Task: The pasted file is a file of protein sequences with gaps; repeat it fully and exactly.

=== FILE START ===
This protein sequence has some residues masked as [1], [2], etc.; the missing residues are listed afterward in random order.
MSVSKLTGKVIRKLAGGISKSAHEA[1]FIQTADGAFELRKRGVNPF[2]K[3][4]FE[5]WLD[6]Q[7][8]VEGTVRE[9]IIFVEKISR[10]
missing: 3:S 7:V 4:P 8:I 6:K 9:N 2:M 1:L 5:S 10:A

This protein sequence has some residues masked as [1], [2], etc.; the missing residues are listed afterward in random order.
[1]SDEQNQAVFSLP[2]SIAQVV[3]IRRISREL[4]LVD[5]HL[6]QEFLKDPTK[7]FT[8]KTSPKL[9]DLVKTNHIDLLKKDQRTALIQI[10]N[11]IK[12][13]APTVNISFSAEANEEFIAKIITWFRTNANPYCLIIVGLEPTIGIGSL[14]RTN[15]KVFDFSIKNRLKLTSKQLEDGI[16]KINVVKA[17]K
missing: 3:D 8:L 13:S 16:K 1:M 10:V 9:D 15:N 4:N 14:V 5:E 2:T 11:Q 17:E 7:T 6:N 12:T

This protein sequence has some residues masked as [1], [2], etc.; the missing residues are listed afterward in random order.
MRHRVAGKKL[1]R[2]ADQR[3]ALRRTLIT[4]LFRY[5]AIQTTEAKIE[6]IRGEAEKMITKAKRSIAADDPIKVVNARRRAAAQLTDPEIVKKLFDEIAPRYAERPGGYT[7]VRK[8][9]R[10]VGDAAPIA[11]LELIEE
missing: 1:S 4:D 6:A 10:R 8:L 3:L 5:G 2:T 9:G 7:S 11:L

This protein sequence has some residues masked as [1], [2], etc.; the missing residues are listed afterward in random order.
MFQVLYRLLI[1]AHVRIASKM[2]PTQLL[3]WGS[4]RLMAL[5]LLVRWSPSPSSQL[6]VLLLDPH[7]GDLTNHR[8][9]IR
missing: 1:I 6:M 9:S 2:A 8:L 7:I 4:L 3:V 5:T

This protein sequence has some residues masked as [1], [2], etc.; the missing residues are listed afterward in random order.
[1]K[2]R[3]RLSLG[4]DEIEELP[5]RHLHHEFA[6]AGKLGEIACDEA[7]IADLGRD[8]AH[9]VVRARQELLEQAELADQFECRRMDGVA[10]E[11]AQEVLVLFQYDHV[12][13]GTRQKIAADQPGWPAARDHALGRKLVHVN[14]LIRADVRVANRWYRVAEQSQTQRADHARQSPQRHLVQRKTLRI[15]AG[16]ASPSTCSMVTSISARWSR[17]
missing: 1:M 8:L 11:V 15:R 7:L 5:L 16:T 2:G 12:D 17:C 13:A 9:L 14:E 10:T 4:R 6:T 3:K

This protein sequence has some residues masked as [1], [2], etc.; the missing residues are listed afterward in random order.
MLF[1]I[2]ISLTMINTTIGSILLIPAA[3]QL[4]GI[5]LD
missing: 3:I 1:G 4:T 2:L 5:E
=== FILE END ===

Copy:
This protein sequence has some residues masked as [1], [2], etc.; the missing residues are listed afterward in random order.
MSVSKLTGKVIRKLAGGISKSAHEA[1]FIQTADGAFELRKRGVNPF[2]K[3][4]FE[5]WLD[6]Q[7][8]VEGTVRE[9]IIFVEKISR[10]
missing: 3:S 7:V 4:P 8:I 6:K 9:N 2:M 1:L 5:S 10:A

This protein sequence has some residues masked as [1], [2], etc.; the missing residues are listed afterward in random order.
[1]SDEQNQAVFSLP[2]SIAQVV[3]IRRISREL[4]LVD[5]HL[6]QEFLKDPTK[7]FT[8]KTSPKL[9]DLVKTNHIDLLKKDQRTALIQI[10]N[11]IK[12][13]APTVNISFSAEANEEFIAKIITWFRTNANPYCLIIVGLEPTIGIGSL[14]RTN[15]KVFDFSIKNRLKLTSKQLEDGI[16]KINVVKA[17]K
missing: 3:D 8:L 13:S 16:K 1:M 10:V 9:D 15:N 4:N 14:V 5:E 2:T 11:Q 17:E 7:T 6:N 12:T

This protein sequence has some residues masked as [1], [2], etc.; the missing residues are listed afterward in random order.
MRHRVAGKKL[1]R[2]ADQR[3]ALRRTLIT[4]LFRY[5]AIQTTEAKIE[6]IRGEAEKMITKAKRSIAADDPIKVVNARRRAAAQLTDPEIVKKLFDEIAPRYAERPGGYT[7]VRK[8][9]R[10]VGDAAPIA[11]LELIEE
missing: 1:S 4:D 6:A 10:R 8:L 3:L 5:G 2:T 9:G 7:S 11:L

This protein sequence has some residues masked as [1], [2], etc.; the missing residues are listed afterward in random order.
MFQVLYRLLI[1]AHVRIASKM[2]PTQLL[3]WGS[4]RLMAL[5]LLVRWSPSPSSQL[6]VLLLDPH[7]GDLTNHR[8][9]IR
missing: 1:I 6:M 9:S 2:A 8:L 7:I 4:L 3:V 5:T

This protein sequence has some residues masked as [1], [2], etc.; the missing residues are listed afterward in random order.
[1]K[2]R[3]RLSLG[4]DEIEELP[5]RHLHHEFA[6]AGKLGEIACDEA[7]IADLGRD[8]AH[9]VVRARQELLEQAELADQFECRRMDGVA[10]E[11]AQEVLVLFQYDHV[12][13]GTRQKIAADQPGWPAARDHALGRKLVHVN[14]LIRADVRVANRWYRVAEQSQTQRADHARQSPQRHLVQRKTLRI[15]AG[16]ASPSTCSMVTSISARWSR[17]
missing: 1:M 8:L 11:V 15:R 7:L 5:L 16:T 2:G 12:D 17:C 13:A 9:L 14:E 10:T 4:R 6:T 3:K

This protein sequence has some residues masked as [1], [2], etc.; the missing residues are listed afterward in random order.
MLF[1]I[2]ISLTMINTTIGSILLIPAA[3]QL[4]GI[5]LD
missing: 3:I 1:G 4:T 2:L 5:E